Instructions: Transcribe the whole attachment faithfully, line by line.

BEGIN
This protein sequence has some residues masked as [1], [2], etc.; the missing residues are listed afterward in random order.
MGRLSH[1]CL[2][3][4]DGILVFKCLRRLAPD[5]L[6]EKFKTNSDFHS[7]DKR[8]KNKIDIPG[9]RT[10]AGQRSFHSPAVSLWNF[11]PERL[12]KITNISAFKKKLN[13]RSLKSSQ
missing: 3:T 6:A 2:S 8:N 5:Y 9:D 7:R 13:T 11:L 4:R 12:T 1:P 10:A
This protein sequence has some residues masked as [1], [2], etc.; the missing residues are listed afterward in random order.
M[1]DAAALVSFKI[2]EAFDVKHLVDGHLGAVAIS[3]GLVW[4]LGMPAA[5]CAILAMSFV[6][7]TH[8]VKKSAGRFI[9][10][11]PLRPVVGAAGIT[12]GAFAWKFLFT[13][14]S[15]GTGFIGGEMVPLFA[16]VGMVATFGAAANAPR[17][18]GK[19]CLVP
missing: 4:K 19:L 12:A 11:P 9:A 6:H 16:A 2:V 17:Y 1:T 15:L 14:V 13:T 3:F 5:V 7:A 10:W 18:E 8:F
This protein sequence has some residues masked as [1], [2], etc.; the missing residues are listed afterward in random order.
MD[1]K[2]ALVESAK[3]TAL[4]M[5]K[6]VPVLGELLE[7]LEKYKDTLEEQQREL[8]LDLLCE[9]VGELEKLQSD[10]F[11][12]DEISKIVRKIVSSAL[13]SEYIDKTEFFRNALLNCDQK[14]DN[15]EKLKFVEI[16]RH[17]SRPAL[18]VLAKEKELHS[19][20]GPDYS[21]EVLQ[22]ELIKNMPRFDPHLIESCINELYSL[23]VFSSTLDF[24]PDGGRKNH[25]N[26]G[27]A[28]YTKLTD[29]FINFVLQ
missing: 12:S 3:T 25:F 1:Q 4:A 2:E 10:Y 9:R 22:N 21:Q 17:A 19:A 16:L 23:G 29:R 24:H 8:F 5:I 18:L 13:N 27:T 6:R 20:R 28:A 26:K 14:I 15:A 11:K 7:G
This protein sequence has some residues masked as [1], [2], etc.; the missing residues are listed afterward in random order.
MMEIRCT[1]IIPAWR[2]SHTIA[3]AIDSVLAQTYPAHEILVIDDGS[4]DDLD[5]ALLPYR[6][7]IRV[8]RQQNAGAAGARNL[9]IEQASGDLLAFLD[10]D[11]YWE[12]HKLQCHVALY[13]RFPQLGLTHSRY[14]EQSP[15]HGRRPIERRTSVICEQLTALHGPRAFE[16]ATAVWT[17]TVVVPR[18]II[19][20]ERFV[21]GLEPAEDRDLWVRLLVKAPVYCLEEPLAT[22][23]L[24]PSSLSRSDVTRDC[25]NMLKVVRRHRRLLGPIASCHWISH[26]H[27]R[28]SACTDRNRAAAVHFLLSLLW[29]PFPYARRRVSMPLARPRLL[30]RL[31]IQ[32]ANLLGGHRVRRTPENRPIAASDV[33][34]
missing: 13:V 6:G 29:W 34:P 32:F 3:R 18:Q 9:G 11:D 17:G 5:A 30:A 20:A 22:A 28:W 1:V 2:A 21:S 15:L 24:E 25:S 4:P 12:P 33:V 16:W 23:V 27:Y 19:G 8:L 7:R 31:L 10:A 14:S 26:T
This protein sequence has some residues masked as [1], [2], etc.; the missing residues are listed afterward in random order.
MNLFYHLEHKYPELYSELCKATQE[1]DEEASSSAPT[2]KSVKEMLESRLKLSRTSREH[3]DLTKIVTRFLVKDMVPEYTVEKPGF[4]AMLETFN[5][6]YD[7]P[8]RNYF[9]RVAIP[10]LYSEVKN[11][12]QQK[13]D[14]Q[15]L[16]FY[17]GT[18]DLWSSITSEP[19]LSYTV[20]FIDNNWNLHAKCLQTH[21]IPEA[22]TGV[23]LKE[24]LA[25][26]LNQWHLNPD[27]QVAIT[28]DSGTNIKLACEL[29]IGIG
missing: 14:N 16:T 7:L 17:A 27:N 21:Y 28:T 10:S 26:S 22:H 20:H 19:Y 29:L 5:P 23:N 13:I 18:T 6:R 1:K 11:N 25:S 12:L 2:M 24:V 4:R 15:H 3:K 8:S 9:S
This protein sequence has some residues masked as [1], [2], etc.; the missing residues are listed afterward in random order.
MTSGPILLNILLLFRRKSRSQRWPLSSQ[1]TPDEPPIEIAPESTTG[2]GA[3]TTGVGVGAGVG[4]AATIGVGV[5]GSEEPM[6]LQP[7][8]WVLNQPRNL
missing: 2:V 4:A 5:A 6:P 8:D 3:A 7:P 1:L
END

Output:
This protein sequence has some residues masked as [1], [2], etc.; the missing residues are listed afterward in random order.
MGRLSH[1]CL[2][3][4]DGILVFKCLRRLAPD[5]L[6]EKFKTNSDFHS[7]DKR[8]KNKIDIPG[9]RT[10]AGQRSFHSPAVSLWNF[11]PERL[12]KITNISAFKKKLN[13]RSLKSSQ
missing: 3:T 6:A 2:S 8:N 5:Y 9:D 7:R 13:T 11:L 4:R 12:T 1:P 10:A
This protein sequence has some residues masked as [1], [2], etc.; the missing residues are listed afterward in random order.
M[1]DAAALVSFKI[2]EAFDVKHLVDGHLGAVAIS[3]GLVW[4]LGMPAA[5]CAILAMSFV[6][7]TH[8]VKKSAGRFI[9][10][11]PLRPVVGAAGIT[12]GAFAWKFLFT[13][14]S[15]GTGFIGGEMVPLFA[16]VGMVATFGAAANAPR[17][18]GK[19]CLVP
missing: 4:K 19:L 12:A 11:P 9:A 6:H 16:A 2:V 17:Y 1:T 15:L 14:V 13:T 3:F 5:V 7:A 10:W 18:E 8:F
This protein sequence has some residues masked as [1], [2], etc.; the missing residues are listed afterward in random order.
MD[1]K[2]ALVESAK[3]TAL[4]M[5]K[6]VPVLGELLE[7]LEKYKDTLEEQQREL[8]LDLLCE[9]VGELEKLQSD[10]F[11][12]DEISKIVRKIVSSAL[13]SEYIDKTEFFRNALLNCDQK[14]DN[15]EKLKFVEI[16]RH[17]SRPAL[18]VLAKEKELHS[19][20]GPDYS[21]EVLQ[22]ELIKNMPRFDPHLIESCINELYSL[23]VFSSTLDF[24]PDGGRKNH[25]N[26]G[27]A[28]YTKLTD[29]FINFVLQ
missing: 12:S 3:T 25:F 1:Q 4:A 2:E 10:Y 9:R 22:N 21:Q 17:A 19:A 16:L 23:G 29:R 24:H 8:F 5:I 18:L 13:N 27:T 6:R 20:R 28:A 26:K 14:I 15:A 11:K 7:G
This protein sequence has some residues masked as [1], [2], etc.; the missing residues are listed afterward in random order.
MMEIRCT[1]IIPAWR[2]SHTIA[3]AIDSVLAQTYPAHEILVIDDGS[4]DDLD[5]ALLPYR[6][7]IRV[8]RQQNAGAAGARNL[9]IEQASGDLLAFLD[10]D[11]YWE[12]HKLQCHVALY[13]RFPQLGLTHSRY[14]EQSP[15]HGRRPIERRTSVICEQLTALHGPRAFE[16]ATAVWT[17]TVVVPR[18]II[19][20]ERFV[21]GLEPAEDRDLWVRLLVKAPVYCLEEPLAT[22][23]L[24]PSSLSRSDVTRDC[25]NMLKVVRRHRRLLGPIASCHWISH[26]H[27]R[28]SACTDRNRAAAVHFLLSLLW[29]PFPYARRRVSMPLARPRLL[30]RL[31]IQ[32]ANLLGGHRVRRTPENRPIAASDV[33][34]
missing: 13:V 6:G 29:W 34:P 32:F 3:R 18:Q 9:G 11:D 17:G 5:A 30:A 20:A 22:A 28:W 1:V 2:A 21:S 15:L 24:E 25:S 4:P 12:P 33:V 16:W 23:V 27:Y 19:G 8:L 7:R 31:L 10:A 14:S 26:T
This protein sequence has some residues masked as [1], [2], etc.; the missing residues are listed afterward in random order.
MNLFYHLEHKYPELYSELCKATQE[1]DEEASSSAPT[2]KSVKEMLESRLKLSRTSREH[3]DLTKIVTRFLVKDMVPEYTVEKPGF[4]AMLETFN[5][6]YD[7]P[8]RNYF[9]RVAIP[10]LYSEVKN[11][12]QQK[13]D[14]Q[15]L[16]FY[17]GT[18]DLWSSITSEP[19]LSYTV[20]FIDNNWNLHAKCLQTH[21]IPEA[22]TGV[23]LKE[24]LA[25][26]LNQWHLNPD[27]QVAIT[28]DSGTNIKLACEL[29]IGIG
missing: 14:N 16:T 7:L 17:A 27:N 21:Y 28:T 10:S 26:S 22:H 20:H 19:Y 29:L 5:P 23:N 13:I 18:T 6:R 1:K 11:N 25:S 12:L 2:M 24:V 4:R 15:H 3:K 8:S 9:S
This protein sequence has some residues masked as [1], [2], etc.; the missing residues are listed afterward in random order.
MTSGPILLNILLLFRRKSRSQRWPLSSQ[1]TPDEPPIEIAPESTTG[2]GA[3]TTGVGVGAGVG[4]AATIGVGV[5]GSEEPM[6]LQP[7][8]WVLNQPRNL
missing: 2:V 4:A 5:A 6:P 8:D 3:A 7:P 1:L